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A CurtainUp London Review

By Lizzie Loveridge

We have several musicals on French themes planned for London this year. Lautrec is the first of them to open, soon to be followed by Notre Dame de Paris in May and Napoleon, The Musical in September.

Henri de Toulouse-Lautrec's story has the makings of the interesting musical with some colourful characters. The child of an aristocratic family he was born physically frail and after a riding accident at age 14, his legs failed to grow and his height stayed at a diminutive 4 feet 11 inches. When I visited the Lautrec country home in the Tarn area of Southern France a few years ago, I was moved by letters from his mother describing her son's delicate condition and how she blamed herself for falling in love with her cousin. In the French capital, away from his protective mother, Henri studied painting and his pictures depict the demi-monde of Paris in the Naughty Nineties, among whom he felt at home. His aristocratic family were disturbed by the scandal of how he lived, frequenting nightclubs and brothels in Montmatre.

Charles Aznavour's music is pleasant enough and although it could be said to be derivative, there are at least three memorable songs. The drinking song, "Let's Drink" is great fun and has the complete cast of eccentric Parisians joining in. However the English translation of Aznavour's libretto features some annoyingly trite, rhyming couplets, with often as few as six syllables to a line, the rhyme being more important than any meaning ….."Painting shouts the truth like a scream

Director Rob Bettinson has given us a visually faultless Lautrec. The characters from Lautrec's paintings come to life, Aristide Bruant with his black cape, black hat and red scarf straight off the posters, Valentin in a skinny orange suit with a tall orange topper, La Goulue, "the gluttoness", whores and singers, a contortionist and a juggler. Robert Jones' costumes are authentic, his sets colourfully dominated by huge velvet swags and swathes with fringing and tassels with singers descend on a tasselled rope or swing on platform trapezes. The Lautrec family are clad in dark red and black respectability whereas in Paris there is a profusion of colour and Victorian undergarments.

The choreographer gives us two dance numbers based on the Can Can which was very, very naughty because the girls wore two piece drawers which were drawn onto each leg, tied round the waist, but with no central gusset. Sorry to give you the wrong idea … that was how they used to do the Can Can! There is the almost obligatory sexually explicit dance sequence, as the brothel workers strip down to their corsets and broiderie anglaise and sing "Souvenirs of Second Best", a pretty song about how men have let them down.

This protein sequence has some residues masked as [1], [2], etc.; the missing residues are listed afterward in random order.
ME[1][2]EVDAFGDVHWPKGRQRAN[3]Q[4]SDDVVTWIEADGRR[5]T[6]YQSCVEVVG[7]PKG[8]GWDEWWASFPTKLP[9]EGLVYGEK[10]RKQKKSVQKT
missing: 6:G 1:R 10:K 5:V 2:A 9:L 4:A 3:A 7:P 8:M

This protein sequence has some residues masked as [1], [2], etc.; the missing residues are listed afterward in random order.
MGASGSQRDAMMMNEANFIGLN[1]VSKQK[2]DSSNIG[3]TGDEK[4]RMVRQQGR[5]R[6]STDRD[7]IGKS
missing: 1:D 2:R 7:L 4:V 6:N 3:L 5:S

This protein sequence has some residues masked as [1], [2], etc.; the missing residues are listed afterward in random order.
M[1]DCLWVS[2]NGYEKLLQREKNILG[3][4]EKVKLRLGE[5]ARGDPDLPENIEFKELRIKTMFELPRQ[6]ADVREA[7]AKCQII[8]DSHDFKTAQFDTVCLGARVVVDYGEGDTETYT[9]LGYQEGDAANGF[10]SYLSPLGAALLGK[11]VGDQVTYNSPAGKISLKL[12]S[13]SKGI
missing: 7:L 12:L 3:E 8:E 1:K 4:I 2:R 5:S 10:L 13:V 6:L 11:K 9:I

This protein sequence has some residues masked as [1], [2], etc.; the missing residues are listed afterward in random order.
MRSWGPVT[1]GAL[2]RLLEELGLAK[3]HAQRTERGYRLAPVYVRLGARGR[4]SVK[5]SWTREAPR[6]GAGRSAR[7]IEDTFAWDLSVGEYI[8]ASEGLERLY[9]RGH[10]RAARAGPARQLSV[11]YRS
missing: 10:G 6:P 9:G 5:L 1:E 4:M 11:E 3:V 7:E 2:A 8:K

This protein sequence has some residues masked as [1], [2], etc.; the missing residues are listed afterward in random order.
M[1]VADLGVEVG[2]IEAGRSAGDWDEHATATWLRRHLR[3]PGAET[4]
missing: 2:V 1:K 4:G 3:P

Sévan Stephan plays the painter, clear of diction and with a good voice. At 5 feet 3 inches he looks the part and I think most of the rest of the cast have been chosen with height in mind, so that they tower over him. Hannah Waddingham, the lovely daughter of two opera singers, plays Lautrec's girlfriend, an artist's model who posed for Degas, Renoir and Van Gogh, Suzanne Valadon. Suzanne's pretty love song "Look into my Eyes" was the best received of the show. Peter Gallagher (Aristide Bruant) has a deep, powerfully resonating voice and great stage presence. Jill Martin as Henri's mother fusses around her son convincingly.

The problem with the show is that the sleaze and the seemy side of Parisan life are treated as a joke. Even the nightmare scene in the asylum is more fun than fright. Lautrec did not die of his physical weakness but of syphilis as a result of his very debauched lifestyle. While Lautrec has enough redeeming features so that there are many worse ways of spending an evening in London. However, the factors which create a successful musical are simply not there . . . C'est la vie!

Music and Lyrics by Charles Aznavour
Directed by Rob Bettinson

Book by Shaun McKenna
English Lyrics by Dee Shipman
With: Sévan Stephan, Hannah Waddingham, Martin Fisher, Peter Gallagher, Jill Martin, Nigel Williams, David Langham, Sadie Nine, Alexandre Delamere, Daniela Zocchi, Wendy Lee Taylor, Richard Gauntlett, George Harman, Andreas Johnson, Thomas Redman, Roz McCutcheon, Luke Newberry, Adam Rixson, Reece Moore. Ensemble: Marlain Angelides, Laurie Brett, Jason Davies, Jon Emmanuel, Candice Evans, Nic Greenshields, Matthew Hudson, Kim Ismay, Rachel Izen, Andrew McCrae, Denise Ogilivie, Janet Parkinson, Wayne Perrey, Derek Richards, Wendy Schoeman, David Shelmerdine, Fiona Watkins.
Set Design: Robert Jones
Lighting Design: Peter Mumford
Sound Design: Martin Levan
Choreography: Quinny Sacks
Running time: Two hours 40 minutes with an interval
The Shaftesbury Theatre, Shaftesbury Avenue, London WC2
Box Office: 020 7379 5815
Booking to July 8th 2000
Reviewed by Lizzie Loveridge based on 10th April 2000 performance at the Shaftesbury Theatre

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